Exclaim!'s 2013 in Lists: The Year in Young Hardcore/Old Metal

Exclaim!'s 2013 in Lists:The Year in Young Hardcore/Old Metal
2013 was a miserable year for anyone burdened with making a Top 10 list of the top metal and hardcore releases, as the genres both offered a surfeit of riches.

With both long-standing venerable bands and groups of hungry young upstarts releasing risky, ruinous, triumphant material, the connections between the old and the new — the influences of the established and the innovations of the iconoclastic — were writ large. Burgeoning hardcore warriors paid homage to the giants whose shoulders they stand upon, and venerated but still active bands proved their influence is keenly felt in the younger generation.

To see more of our coverage of the year in music, head over to our 2013 in Lists section.

Young Hardcore
By: Bradley Zorgdrager

If You Loved: InfestSlave
Then Listen To: Weekend NachosStill



As arguably the first powerviolence band, Infest pushed hardcore punk to new levels, which Weekend Nachos are in turn doing for powerviolence. The newly improved vocals on Still finally match the ferocity of the music. Driven by a relentless touring schedule and vicious live show, Weekend Nachos are bringing powerviolence to places it's never been before – the public eye.


If You Loved: Discordance AxisJouhou
Then Listen To: Full of HellRudiments of Mutilation



Full of Hell's sound isn't that far off from Discordance Axis' disorienting bastardization of sonic ferocity, but it's still distinctly their own. With a hardcore base, Full Of Hell threw extreme music's most cacophonic sounds — grindcore, noise, death and black metal — into a blender. Rudiments of Mutilation serves as an aural summary of its name, through augmenting each influence and sharpening their amalgamation to a deadly point.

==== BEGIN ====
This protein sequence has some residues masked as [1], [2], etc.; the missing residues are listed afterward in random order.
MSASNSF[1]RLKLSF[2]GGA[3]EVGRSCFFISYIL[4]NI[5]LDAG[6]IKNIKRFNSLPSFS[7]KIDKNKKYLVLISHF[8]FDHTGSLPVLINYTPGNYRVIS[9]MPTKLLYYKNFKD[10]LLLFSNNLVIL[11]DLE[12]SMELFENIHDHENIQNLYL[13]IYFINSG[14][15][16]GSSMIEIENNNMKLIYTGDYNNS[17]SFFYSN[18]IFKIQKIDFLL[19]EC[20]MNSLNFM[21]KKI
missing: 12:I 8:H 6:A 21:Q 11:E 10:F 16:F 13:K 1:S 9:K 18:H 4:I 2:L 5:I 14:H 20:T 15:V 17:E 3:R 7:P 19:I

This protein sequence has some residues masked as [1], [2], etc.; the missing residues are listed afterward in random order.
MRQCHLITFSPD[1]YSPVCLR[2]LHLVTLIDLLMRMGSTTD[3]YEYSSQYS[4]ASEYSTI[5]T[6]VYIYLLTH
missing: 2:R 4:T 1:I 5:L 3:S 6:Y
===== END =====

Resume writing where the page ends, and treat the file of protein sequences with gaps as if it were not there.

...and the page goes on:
If You Loved: Shai HuludThat Within Blood Ill-Tempered
Then Listen To: CounterpartsThe Difference Between Hell and Home

Counterparts' take on Shai Hulud's metalcore — replete with meandering, winding leads — is far from redundant. By again embracing their more breakdown-laden side (as exhibited on debut, Prophets), and allowing them to break-up the melodies, The Difference Between Hell and Home sets Counterparts apart — and set them up for a more promising future.


If You Loved: DisembodiedHeretic
Then Listen To: Old WoundsFrom Where We Came Is Where We'll Rest & Split with Trenchfoot



Old Wounds took Disembodied's aural dichotomy — juxtaposing crushing, down-tuned riffs with high-pitched, dissonant chords — and pushed it further. The young trio galloped ahead on their two(!!) excellent 2013 releases, extending tempos to energetic new levels. With drastic improvements made in the six months between From Where We Came Is Where We'll Rest and their split with Trenchfoot, Old Wounds are set to continue their trajectory to legendary status.


If You Loved: AlcestLe Secret
Then Listen To: DeafheavenSunbather



Deafheaven take disparate sounds and bring them together in an unorthodox mashup. Similar to Alcest, Deathwish's duo contrast lush shoegaze soundscapes, shrieking black metal and shimmering post-rock, resulting in an oddly screamo-esque sound. For visual proof of their success, look no further than the Apple iPhone 5c unveiling, which Deafheaven were featured in. For auditory proof, listen to Sunbather, their magnum opus — so far.

Find the Year of Old Metal on the next page.